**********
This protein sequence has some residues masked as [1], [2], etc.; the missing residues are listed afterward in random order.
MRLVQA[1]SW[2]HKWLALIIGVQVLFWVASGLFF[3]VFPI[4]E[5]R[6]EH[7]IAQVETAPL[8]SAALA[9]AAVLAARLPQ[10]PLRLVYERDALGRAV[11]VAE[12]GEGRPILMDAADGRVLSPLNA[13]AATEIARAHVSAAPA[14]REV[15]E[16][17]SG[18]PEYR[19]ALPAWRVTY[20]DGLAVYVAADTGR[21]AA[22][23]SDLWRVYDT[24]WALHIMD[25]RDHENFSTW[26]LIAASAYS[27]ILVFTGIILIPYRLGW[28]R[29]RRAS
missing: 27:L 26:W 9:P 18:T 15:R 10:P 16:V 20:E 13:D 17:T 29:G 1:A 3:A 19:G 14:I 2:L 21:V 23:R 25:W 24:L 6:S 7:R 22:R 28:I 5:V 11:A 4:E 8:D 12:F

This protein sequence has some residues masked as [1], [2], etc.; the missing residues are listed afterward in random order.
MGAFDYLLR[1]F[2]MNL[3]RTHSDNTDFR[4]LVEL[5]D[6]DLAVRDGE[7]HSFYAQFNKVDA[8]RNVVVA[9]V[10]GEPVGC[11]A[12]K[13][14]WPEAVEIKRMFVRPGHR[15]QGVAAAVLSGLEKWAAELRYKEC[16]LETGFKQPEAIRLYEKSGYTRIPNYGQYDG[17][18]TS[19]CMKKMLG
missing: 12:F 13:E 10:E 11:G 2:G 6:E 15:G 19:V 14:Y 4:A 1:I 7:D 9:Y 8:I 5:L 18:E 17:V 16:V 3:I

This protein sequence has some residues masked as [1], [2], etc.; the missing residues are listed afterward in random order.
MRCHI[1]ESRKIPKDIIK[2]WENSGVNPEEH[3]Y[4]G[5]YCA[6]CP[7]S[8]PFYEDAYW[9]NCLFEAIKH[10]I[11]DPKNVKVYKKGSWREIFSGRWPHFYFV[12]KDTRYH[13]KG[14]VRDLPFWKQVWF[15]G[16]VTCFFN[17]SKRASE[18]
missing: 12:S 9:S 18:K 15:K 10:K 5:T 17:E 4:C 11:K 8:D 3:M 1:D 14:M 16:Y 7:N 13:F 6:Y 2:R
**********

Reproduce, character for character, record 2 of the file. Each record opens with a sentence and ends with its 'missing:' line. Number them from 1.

This protein sequence has some residues masked as [1], [2], etc.; the missing residues are listed afterward in random order.
MGAFDYLLR[1]F[2]MNL[3]RTHSDNTDFR[4]LVEL[5]D[6]DLAVRDGE[7]HSFYAQFNKVDA[8]RNVVVA[9]V[10]GEPVGC[11]A[12]K[13][14]WPEAVEIKRMFVRPGHR[15]QGVAAAVLSGLEKWAAELRYKEC[16]LETGFKQPEAIRLYEKSGYTRIPNYGQYDG[17][18]TS[19]CMKKMLG
missing: 12:F 13:E 10:E 11:G 2:G 6:E 15:G 19:V 14:Y 4:A 1:I 7:D 9:Y 8:I 5:L 18:E 17:V 16:V 3:I